Sounds like the perfect CPU? Well, here comes the catch: The 80376 doesn’t do paging. CR2 and CR3 don’t exist (it is undocumented whether accessing them causes an exception), CR0.PG is hardcoded to 0 (page 8) and the #PF exception does not exist (page 17). A man can dream though… a man can dream.

For Lisa, the World Ended in 1995

If you try to set the clock in Lisa OS 3.1 to 2010, you’re out of luck:

You can only enter years from 1981 to 1995. That’s a span of 15 years – why? And what happens if the clock runs past the end of 1995?

Well, it wraps around to 1 Jan 1980.

But why does it not allow entering 1980 then? That’s why:

Whenever the clock is set to 1980, it thinks the clock is not set up properly. So it is a 4 bit counter. Too bad, a 5 bit counter could have made it into 2011, and we all know that’s way more than ever needed.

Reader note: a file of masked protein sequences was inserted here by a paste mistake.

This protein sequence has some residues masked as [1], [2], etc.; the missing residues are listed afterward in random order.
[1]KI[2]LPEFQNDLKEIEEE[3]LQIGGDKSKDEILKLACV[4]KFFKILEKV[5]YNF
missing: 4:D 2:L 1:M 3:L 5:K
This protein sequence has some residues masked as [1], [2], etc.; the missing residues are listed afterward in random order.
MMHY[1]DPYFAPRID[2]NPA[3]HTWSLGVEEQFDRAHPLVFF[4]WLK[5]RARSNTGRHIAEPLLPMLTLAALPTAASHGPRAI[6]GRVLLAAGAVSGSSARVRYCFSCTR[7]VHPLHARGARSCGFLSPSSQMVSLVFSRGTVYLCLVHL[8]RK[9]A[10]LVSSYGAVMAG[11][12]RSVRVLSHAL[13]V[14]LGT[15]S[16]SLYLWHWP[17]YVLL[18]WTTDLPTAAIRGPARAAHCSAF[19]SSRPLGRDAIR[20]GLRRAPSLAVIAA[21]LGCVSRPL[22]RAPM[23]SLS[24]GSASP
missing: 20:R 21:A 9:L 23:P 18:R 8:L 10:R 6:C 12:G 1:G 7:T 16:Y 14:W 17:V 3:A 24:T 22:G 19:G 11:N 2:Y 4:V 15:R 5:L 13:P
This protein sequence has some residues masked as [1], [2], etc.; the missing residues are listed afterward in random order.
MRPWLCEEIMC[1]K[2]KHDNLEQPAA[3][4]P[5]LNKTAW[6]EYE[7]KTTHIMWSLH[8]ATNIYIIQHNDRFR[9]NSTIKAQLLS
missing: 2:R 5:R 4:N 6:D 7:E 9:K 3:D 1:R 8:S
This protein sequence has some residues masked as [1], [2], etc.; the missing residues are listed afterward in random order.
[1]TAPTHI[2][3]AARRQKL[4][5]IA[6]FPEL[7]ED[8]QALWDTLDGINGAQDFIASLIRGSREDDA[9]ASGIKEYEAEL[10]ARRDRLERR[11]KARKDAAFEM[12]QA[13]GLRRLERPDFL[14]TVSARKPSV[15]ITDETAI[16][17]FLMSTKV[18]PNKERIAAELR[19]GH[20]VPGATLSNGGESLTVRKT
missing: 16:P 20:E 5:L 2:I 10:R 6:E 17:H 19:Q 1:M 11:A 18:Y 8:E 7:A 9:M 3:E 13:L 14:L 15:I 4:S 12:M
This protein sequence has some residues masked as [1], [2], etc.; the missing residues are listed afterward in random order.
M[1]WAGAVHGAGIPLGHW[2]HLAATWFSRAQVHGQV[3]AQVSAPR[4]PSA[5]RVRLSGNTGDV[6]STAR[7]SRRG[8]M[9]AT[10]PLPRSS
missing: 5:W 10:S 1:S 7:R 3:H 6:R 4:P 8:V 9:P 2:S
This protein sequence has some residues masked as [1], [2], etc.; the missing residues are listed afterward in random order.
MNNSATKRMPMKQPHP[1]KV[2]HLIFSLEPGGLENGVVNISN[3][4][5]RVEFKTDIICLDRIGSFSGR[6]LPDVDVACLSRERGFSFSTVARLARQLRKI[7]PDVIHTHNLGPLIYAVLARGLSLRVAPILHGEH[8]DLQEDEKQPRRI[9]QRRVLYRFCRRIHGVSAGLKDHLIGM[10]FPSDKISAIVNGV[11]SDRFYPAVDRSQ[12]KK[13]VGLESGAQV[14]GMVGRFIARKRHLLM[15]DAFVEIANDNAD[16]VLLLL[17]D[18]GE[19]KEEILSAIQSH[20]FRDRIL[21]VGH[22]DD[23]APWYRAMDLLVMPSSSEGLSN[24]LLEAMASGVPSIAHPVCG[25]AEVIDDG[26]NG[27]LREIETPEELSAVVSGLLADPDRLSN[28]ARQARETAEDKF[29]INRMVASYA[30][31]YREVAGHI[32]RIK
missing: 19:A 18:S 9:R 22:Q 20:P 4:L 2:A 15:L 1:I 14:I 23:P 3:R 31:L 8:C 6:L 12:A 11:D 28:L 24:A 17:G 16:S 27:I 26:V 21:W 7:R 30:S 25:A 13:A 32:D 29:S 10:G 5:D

A while ago, an engineer from a respectable company for low-level solutions (no names without necessity!) claimed that a certain company’s new 4-way SMP system had broken CPUs or at least broken firmware that didn’t set up some CPU features correctly: While on the older 2-way system, all CPUs returned the same features (using CPUID), on the 4-way system, two of the CPUs would return bogus data.

I asked for his test code. It ran in kernel mode and looked roughly like this:

    int cpu_features[4];

    for (int i = 0; i < 100000; i++) {
        cpu_features[get_cur_cpu_number()] = cpuid_get_features();

    for (int j = 0; j < 4; j++)
        printf("CPU %d features: %xn", j, cpu_features[j]);

Questions to the reader:

  1. What was the original idea, what is the algorithm?
  2. Why did this work on a 2-way system, but not on a 4-way system?